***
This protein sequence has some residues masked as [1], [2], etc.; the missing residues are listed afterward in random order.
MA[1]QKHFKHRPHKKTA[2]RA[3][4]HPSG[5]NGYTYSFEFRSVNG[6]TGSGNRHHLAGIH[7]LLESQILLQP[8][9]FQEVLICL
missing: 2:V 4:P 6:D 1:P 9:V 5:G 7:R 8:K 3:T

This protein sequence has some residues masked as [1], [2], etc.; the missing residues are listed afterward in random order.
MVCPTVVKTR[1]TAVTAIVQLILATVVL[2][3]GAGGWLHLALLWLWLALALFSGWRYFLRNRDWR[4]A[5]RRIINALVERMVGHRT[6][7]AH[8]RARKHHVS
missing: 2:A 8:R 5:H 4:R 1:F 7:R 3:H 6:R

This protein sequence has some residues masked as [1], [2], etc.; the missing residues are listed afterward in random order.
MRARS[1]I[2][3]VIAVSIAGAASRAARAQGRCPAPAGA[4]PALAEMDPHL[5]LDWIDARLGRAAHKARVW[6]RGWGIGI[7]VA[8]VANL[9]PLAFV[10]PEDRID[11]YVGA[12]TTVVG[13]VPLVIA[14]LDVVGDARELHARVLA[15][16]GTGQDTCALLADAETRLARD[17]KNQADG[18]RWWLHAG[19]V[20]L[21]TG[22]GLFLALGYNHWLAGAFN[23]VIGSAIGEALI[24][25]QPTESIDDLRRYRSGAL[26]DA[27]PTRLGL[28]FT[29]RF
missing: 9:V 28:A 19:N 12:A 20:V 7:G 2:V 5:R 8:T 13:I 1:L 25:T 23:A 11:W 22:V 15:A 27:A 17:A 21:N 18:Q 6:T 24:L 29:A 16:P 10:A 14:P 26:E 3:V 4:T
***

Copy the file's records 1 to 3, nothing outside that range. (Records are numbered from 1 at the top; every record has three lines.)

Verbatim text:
This protein sequence has some residues masked as [1], [2], etc.; the missing residues are listed afterward in random order.
MA[1]QKHFKHRPHKKTA[2]RA[3][4]HPSG[5]NGYTYSFEFRSVNG[6]TGSGNRHHLAGIH[7]LLESQILLQP[8][9]FQEVLICL
missing: 2:V 4:P 6:D 1:P 9:V 5:G 7:R 8:K 3:T

This protein sequence has some residues masked as [1], [2], etc.; the missing residues are listed afterward in random order.
MVCPTVVKTR[1]TAVTAIVQLILATVVL[2][3]GAGGWLHLALLWLWLALALFSGWRYFLRNRDWR[4]A[5]RRIINALVERMVGHRT[6][7]AH[8]RARKHHVS
missing: 2:A 8:R 5:H 4:R 1:F 7:R 3:H 6:R

This protein sequence has some residues masked as [1], [2], etc.; the missing residues are listed afterward in random order.
MRARS[1]I[2][3]VIAVSIAGAASRAARAQGRCPAPAGA[4]PALAEMDPHL[5]LDWIDARLGRAAHKARVW[6]RGWGIGI[7]VA[8]VANL[9]PLAFV[10]PEDRID[11]YVGA[12]TTVVG[13]VPLVIA[14]LDVVGDARELHARVLA[15][16]GTGQDTCALLADAETRLARD[17]KNQADG[18]RWWLHAG[19]V[20]L[21]TG[22]GLFLALGYNHWLAGAFN[23]VIGSAIGEALI[24][25]QPTESIDDLRRYRSGAL[26]DA[27]PTRLGL[28]FT[29]RF
missing: 9:V 28:A 19:N 12:A 20:V 7:G 2:V 5:R 8:T 13:I 1:L 25:T 23:A 11:W 22:V 15:A 27:A 17:A 21:N 18:Q 6:T 24:L 29:A 16:P 10:A 14:P 26:E 3:V 4:T